Since he was not moving, I took these two pictures. Then it was time to search for an appropriate weapon. As a kid going fishing with my dad, he would cut what I called a switch if he saw a moccasin or rattlesnake. That always made me nervous. Once we were working our way to a creek and he spotted a moccasin, cut a plum branch and went after him. The theory was that the small, limber switch would break his back and he would die quickly. This particular day the theory did not hold up. Dad got in a couple of good whacks before the snake slithered into the undergrowth and we could not find him. "Great" I said, "now you have spanked him and made him mad and we don't know where he is." I don't remember anything about fishing that day because my attention was on where I stepped going in and coming out. I personally subscribe to the Buford Pusser theroy; walk softly and carry a big stick. So I found and broke a limb about as big around as a softball bat and maybe 4 feet long. One blow was probably enough--but I gave him three. He will not be bruising anybody's heel. Here is the final picture showing that he is about 3 1/2 feet long and showing that he is still hated because his great-great grandaddy lied to Eve so long ago.
Even though his body was muddy and his head was hidden by leaves, I knew this was a cottonmouth moccasin.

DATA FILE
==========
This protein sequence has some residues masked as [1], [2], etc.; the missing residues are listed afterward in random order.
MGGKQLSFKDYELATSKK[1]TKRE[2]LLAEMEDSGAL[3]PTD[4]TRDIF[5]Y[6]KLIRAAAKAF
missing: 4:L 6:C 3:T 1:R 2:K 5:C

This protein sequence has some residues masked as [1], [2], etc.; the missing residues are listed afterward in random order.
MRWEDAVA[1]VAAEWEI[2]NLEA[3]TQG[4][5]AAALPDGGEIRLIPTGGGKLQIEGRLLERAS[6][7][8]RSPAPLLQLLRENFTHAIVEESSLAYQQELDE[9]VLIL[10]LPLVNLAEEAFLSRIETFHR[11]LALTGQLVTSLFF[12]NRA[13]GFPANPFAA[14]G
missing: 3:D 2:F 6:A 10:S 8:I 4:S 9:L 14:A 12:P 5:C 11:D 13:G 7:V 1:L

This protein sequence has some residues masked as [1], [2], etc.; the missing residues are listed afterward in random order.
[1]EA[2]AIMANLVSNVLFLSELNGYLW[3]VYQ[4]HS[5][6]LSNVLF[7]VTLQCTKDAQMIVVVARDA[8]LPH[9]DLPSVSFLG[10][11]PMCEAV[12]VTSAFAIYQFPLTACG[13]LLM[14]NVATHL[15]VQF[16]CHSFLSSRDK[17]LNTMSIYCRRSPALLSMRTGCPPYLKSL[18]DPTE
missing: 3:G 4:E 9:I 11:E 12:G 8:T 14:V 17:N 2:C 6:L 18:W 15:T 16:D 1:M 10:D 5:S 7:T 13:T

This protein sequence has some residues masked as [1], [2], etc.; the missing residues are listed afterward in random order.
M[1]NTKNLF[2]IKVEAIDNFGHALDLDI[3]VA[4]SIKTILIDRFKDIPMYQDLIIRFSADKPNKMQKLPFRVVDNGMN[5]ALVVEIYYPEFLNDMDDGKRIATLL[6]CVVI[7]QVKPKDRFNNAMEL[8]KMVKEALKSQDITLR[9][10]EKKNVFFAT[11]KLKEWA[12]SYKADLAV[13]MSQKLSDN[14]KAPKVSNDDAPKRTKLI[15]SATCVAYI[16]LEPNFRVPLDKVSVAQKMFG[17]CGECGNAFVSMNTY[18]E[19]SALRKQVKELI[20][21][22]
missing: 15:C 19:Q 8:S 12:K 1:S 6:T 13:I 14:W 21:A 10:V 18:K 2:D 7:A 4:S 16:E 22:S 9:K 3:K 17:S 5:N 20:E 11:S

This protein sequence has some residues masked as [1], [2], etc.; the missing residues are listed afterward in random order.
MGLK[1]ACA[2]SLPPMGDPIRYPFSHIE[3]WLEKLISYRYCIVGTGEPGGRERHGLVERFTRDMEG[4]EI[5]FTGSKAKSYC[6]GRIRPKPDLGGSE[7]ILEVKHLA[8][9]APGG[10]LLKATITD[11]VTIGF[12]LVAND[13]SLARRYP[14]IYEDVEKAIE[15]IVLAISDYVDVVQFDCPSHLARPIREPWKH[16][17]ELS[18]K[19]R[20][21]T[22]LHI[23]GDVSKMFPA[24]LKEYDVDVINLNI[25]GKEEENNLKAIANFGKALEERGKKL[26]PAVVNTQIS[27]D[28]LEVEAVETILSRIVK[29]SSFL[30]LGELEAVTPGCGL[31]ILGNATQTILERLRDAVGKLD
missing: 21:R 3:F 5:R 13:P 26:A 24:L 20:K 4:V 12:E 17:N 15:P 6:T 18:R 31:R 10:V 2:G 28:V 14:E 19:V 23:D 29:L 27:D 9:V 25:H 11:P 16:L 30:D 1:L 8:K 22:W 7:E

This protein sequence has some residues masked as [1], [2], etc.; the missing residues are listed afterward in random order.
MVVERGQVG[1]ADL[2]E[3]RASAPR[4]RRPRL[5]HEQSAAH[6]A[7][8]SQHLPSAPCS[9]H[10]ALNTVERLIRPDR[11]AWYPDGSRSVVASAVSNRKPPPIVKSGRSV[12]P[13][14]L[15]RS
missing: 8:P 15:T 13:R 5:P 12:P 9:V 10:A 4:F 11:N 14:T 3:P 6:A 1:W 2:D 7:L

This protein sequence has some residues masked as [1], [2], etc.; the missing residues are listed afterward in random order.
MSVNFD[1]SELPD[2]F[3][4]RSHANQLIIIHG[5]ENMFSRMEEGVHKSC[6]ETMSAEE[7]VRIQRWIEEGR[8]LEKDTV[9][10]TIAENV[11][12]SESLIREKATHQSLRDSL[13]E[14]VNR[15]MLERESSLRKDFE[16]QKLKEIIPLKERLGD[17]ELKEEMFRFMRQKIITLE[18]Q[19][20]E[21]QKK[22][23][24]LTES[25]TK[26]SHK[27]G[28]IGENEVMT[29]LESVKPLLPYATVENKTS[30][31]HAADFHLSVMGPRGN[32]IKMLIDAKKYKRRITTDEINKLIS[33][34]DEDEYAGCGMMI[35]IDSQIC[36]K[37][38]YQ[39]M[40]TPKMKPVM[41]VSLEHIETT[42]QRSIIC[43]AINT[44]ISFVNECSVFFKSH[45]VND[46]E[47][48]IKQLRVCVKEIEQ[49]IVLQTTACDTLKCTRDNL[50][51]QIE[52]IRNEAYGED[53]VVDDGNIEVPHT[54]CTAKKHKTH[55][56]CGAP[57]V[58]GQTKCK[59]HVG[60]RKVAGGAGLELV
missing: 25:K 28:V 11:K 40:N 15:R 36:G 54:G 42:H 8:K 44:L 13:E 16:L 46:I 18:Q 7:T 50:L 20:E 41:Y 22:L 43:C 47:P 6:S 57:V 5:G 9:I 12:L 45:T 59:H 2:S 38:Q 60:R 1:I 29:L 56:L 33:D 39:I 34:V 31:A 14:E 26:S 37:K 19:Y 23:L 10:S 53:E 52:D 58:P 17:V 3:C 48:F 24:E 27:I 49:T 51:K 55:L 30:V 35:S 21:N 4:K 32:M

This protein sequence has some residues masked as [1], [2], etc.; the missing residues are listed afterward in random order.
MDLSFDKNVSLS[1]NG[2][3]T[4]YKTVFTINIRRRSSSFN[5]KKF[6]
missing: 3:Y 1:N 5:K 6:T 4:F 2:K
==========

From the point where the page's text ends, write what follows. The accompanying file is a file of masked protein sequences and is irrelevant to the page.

I am going to write a short paragraph in order to place the first picture in this post a little lower. That will enable you to decide whether you want to view it or not. Wouldn't it be great if all the posts and pictures could be of birds and spring activities like the two previous posts? I considered forgoing the posting of pictures I took today because they will disturb some folks. Really, though, it is just part of the experience we call life. If you have read this blog for a while, you know that I left a management job to return to a craft position delivering mail in Wetumpka. You have also seen scenic pictures of spots along the Coosa River where I sometimes eat lunch or take an afternoon break. This afternoon, I stopped at one of those remote spots to walk along the river and eat my apple. As I walked along the water's edge and over the trashy sediment (branches, weeds, etc.) left from the high-water mark after recent heavy rains, I spotted this shape that contrasted with the straight lines of limbs and branches;